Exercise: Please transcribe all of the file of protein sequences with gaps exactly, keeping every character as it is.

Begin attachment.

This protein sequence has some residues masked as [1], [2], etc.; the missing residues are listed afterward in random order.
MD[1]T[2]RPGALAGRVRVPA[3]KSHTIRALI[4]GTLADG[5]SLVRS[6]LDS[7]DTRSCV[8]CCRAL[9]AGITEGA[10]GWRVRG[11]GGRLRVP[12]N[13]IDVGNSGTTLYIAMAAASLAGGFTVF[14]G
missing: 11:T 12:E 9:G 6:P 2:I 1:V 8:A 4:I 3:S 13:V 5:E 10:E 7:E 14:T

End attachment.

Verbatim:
This protein sequence has some residues masked as [1], [2], etc.; the missing residues are listed afterward in random order.
MD[1]T[2]RPGALAGRVRVPA[3]KSHTIRALI[4]GTLADG[5]SLVRS[6]LDS[7]DTRSCV[8]CCRAL[9]AGITEGA[10]GWRVRG[11]GGRLRVP[12]N[13]IDVGNSGTTLYIAMAAASLAGGFTVF[14]G
missing: 11:T 12:E 9:G 6:P 2:I 1:V 8:A 4:I 3:S 13:V 5:E 10:E 7:E 14:T